Accomplished actor, playwright and screenwriter Sam Shepard has died at aged 73, due to complications from ALS (Lou Gehrig’s Disease).
Many will recognise Illinois-born Shepard from movies such as The Right Stuff, in which he played legendary test pilot Chuck Yeager, however he also leaves behind an extremely accomplished and highly influential body of work as a playwright, penning some 40-plus scripts from 1964 to 2014.
Shepard’s career began in New York theatre back in 1962, and before the turn of the decade he had been awarded six Obies. Screenwriting followed, while his plays influenced everybody from Richard O’Brien (The Rocky Horror Show) and punk singer Patti Smith, whom he dated for a period.
1978 saw Shepard getting serious about an acting career, playing ‘The Farmer’ in Terence Malick’s Days of Heaven. He paused briefly in 1979 to accept a Pulitzer Prize for his play Buried Child, before 1983 saw The Right Stuff hit, and Shepard receiving an Academy Award nomination for ‘Best Supporting Actor’.
Shepard continued to juggle writing and acting, as well as finding time to teach theatre craft at various venues.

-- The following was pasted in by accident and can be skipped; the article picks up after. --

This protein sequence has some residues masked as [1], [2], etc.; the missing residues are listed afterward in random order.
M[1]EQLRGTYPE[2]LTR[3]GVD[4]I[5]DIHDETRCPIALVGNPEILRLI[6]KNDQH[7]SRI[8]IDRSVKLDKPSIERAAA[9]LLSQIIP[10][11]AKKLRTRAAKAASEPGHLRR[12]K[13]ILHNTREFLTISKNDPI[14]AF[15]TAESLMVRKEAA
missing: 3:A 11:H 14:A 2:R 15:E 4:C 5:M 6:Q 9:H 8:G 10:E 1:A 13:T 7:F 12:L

A glance at his varied acting credits reveals Shepard’s passion for drama. Crimes of the Heart, Steel Magnolias, The Pelican Brief and Snow Falling on Cedars are all highlights of his movie work in the 20th century. The 2000s saw the likes of Swordfish, Black Hawk Down, The Assassination of Jesse James by the Coward Robert Ford, Safe House and August: Osage County as just drops in his vast ocean of movie work.
A true creative inspiration, a line from his play Tongues sums up Shepard’s earthiness – “When you die it’s the end of your life.” Maybe so, however the significant mark that he’s left on the world will live on. Vale Sam Shepard.